At the Society for Neuroscience annual conference this week, researcher Barry Komisaruk presented a five-minute movie called “Brain Symphony”, compiled from fMRI scans of a woman experiencing orgasm. Scientific American provides this titillating plot synopsis:
The opening sonata begins with activation of the genital sensory projection zone, the paracentral lobule, followed by a cueing of the limbic system (insula, anterior cingulate, amygdala, hippocampus). During the crescendo, other areas join in for the hallelujah: the cerebellum (perhaps because of a change in muscle tension), the nucleus accumbens (a reward and pleasure center), the hypothalamus (spritzer of oxytocin, often misleadingly called the ‘love hormone’) and even the frontal cortex.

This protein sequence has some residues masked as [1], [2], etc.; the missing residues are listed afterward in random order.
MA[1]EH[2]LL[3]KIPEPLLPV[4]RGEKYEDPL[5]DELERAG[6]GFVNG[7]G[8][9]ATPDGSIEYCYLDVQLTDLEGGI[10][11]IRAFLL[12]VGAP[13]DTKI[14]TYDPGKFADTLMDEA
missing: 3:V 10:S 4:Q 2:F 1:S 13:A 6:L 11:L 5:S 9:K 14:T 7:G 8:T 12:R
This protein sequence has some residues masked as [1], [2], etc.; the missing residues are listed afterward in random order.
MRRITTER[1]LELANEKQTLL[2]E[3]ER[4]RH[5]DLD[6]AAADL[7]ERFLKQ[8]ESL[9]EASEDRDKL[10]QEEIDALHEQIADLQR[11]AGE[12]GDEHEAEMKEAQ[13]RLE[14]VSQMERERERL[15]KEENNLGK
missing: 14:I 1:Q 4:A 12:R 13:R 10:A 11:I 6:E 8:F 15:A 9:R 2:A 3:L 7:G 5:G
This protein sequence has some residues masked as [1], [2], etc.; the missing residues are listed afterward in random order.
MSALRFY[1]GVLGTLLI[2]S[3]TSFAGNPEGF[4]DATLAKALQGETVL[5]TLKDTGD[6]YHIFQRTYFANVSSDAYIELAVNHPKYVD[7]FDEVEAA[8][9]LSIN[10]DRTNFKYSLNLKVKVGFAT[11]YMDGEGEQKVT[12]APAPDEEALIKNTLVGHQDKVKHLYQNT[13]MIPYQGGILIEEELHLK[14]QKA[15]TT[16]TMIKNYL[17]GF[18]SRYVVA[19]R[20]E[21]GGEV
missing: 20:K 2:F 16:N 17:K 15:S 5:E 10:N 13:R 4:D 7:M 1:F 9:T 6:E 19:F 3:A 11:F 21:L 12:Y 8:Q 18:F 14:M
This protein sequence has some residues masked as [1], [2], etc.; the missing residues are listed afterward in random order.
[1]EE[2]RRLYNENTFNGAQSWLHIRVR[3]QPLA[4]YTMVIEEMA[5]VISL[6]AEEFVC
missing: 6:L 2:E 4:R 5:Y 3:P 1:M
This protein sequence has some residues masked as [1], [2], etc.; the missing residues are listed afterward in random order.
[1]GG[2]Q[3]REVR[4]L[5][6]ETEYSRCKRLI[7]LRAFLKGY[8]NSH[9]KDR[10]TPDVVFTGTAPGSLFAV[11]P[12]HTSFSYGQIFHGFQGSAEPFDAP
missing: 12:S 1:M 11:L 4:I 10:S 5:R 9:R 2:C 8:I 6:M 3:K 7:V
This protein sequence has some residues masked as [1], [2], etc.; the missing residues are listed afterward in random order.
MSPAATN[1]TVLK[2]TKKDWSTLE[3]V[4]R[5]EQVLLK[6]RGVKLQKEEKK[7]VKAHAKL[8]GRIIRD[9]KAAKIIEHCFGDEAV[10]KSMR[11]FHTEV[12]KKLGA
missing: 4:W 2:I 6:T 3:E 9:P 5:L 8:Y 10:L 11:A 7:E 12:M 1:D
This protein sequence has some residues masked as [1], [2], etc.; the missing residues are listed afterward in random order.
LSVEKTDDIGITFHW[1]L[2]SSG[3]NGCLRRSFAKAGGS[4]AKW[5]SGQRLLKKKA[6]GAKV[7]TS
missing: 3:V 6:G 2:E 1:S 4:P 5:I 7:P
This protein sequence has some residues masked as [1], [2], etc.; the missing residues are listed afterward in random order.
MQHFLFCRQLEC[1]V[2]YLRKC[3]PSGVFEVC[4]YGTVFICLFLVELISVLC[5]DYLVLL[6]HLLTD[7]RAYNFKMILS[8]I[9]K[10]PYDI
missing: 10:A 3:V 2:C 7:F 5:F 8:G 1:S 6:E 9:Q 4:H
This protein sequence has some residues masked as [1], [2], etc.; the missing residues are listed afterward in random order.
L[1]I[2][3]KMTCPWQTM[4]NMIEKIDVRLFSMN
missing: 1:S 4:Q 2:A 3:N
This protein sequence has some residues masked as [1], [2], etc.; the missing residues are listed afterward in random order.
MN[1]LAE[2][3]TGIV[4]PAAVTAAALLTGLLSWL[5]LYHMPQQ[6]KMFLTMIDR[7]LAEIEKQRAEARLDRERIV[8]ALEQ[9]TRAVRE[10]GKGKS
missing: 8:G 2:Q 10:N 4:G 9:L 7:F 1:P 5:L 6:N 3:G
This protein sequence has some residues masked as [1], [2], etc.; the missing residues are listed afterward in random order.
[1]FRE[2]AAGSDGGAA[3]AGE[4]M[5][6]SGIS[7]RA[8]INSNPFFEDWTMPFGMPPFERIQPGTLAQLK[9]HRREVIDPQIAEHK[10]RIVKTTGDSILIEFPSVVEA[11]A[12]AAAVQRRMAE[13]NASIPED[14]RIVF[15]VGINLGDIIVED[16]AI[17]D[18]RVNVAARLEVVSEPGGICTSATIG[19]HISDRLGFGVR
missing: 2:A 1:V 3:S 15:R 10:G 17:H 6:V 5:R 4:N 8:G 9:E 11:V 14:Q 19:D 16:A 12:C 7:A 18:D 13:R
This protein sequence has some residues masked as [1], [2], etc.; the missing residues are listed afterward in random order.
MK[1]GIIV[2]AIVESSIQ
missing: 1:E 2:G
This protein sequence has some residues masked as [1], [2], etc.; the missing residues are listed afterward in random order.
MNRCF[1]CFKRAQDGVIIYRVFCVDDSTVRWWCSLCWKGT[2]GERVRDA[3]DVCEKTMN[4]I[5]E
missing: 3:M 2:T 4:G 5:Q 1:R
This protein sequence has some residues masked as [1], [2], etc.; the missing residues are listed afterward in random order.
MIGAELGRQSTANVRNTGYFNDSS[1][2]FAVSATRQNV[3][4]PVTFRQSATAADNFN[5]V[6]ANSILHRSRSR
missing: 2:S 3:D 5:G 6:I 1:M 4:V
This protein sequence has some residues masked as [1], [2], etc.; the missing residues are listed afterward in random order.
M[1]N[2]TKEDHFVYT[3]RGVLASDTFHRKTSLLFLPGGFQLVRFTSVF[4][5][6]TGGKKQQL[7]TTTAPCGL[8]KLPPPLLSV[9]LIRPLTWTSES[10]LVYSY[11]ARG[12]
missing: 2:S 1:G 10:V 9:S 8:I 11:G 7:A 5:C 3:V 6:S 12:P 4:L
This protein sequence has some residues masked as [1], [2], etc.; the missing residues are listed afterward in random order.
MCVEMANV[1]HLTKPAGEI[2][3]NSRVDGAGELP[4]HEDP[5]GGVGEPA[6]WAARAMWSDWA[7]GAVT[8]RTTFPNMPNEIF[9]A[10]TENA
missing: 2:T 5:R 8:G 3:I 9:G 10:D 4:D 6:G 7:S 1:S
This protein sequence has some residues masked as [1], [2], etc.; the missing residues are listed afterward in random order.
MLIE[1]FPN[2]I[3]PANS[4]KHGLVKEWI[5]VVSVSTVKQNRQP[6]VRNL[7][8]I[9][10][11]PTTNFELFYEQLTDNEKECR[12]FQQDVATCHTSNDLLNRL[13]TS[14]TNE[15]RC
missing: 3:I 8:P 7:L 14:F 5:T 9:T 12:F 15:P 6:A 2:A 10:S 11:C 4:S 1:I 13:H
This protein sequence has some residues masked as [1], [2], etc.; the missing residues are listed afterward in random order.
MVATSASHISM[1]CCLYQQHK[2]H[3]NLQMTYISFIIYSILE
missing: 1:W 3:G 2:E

That is absolutely the hottest thing I’ve read all week.
Komisaruk could barely control his excitement: “[Orgasm] seems to activate all of the major brain systems, which we didn’t know before. I don’t know of any other behavioral process that is so powerful.”
The Guardian article about Komisaruk’s presentation includes a one-minute embedded video. It’s not clear to me if this is an excerpt from the video Komisaruk showed at SfN this week or a completely different female orgasm MRI video.